Tony’s Notes From The Bony Novels (Part 18)

Posted on Sun 04/24/2011 by



In the Post at Part One, I explained the role of the Shaman in the aboriginal tribe, and the high position he held.

With this Post, I will be explaining one of those special occasions where the Shaman acts in a position that has been taken so out of proportion over the years, and in doing so, has given the Aboriginal Shaman that perceived ‘look’ of being a sinister, and malevolent character, something he is most definitely not.

This one special moments was a rite we call the pointing of the bone, something totally misunderstood, and in effect, an intensely psychological occasion, long before the word psychology was even invented, and the practice become widespread in white society. Even now, to refer to it as a psychological thing would be almost laughed at, as, even now, white perception would be that these aborigines were nowhere near as developed as white people could be. This then gives rise to the pointing of the bone being classed almost as magic, or just plain black mumbo jumbo.

Upfield was exceedingly careful in any explanation he gave of this rite, and in fact, throughout his 29 novels, it is only mentioned in three or four of them, and two of those were almost in passing. On the occasions he did describe, he was detailed in every aspect of presenting what happened, both prior to, during, and following the event.

Because this rite was such an astounding thing in our eyes, we gave it a momentous meaning totally out of proportion with the importance that the aborigines themselves gave it.

The pointing of the bone would have been so rarely carried out by any tribe, that in our white society, it would be closely akin to a murderer being sentenced to death for his crime, and we no longer have the death penalty, so that would give some sort of idea as to how often the procedure might have been carried out.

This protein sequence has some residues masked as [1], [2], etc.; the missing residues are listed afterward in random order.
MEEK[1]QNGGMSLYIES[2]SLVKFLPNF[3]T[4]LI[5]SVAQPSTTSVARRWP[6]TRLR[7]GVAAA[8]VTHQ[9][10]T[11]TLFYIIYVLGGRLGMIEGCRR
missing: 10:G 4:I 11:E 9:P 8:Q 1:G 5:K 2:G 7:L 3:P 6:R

Also, as it was such a powerful thing, it is not something that would have been carried out willy nilly.

Prior to it actually occurring, there would have had to have been numerous meetings of elders, each meeting agonisingly going over why such a drastic punishment needed to carried out.

Here you must also remember that each tribe desperately needed all its young and fit men for the purpose of hunting and gathering food, so to effectively lose a man in this manner, the tribe was virtually making it more difficult for themselves, as all the future work would have to be carried out with fewer men in the tribe.

Once decided that ‘boning’ was the last possible answer, then the procedure began.

It was not just a matter of coming to the decision, pointing a bone at the offender, and that was it. This was a very long, very involved procedure. We have alluded to it in terms of magic, and even mumbo jumbo, but this is something that involves telepathy, psychiatry, medicine, fear, and numerous other things that are probably beyond our understanding.

Upfield carefully explained what he knew of the procedure in one of his books, pointedly titled ‘The Bone Is Pointed’, and gave it mention in a couple of his other novels.

Prior to the ‘boning’, the elders of the tribe must gather things from the person who is going to have the bone pointed at them, things like body hair, nail clippings, and other things that have only been in contact with only that one specific person, and for the purpose of bringing it up to modern standards, even discarded cigarette butts were included in the things that were gathered, all these from the intended victim, and in every case, they had to be gathered without his knowledge.

These things were then used by the medicine man and his elders in the process.

In the tribes store of important things, they kept the implements for the boning procedure, and these were then retrieved from their place of hiding in that area we refer to now as sacred ground.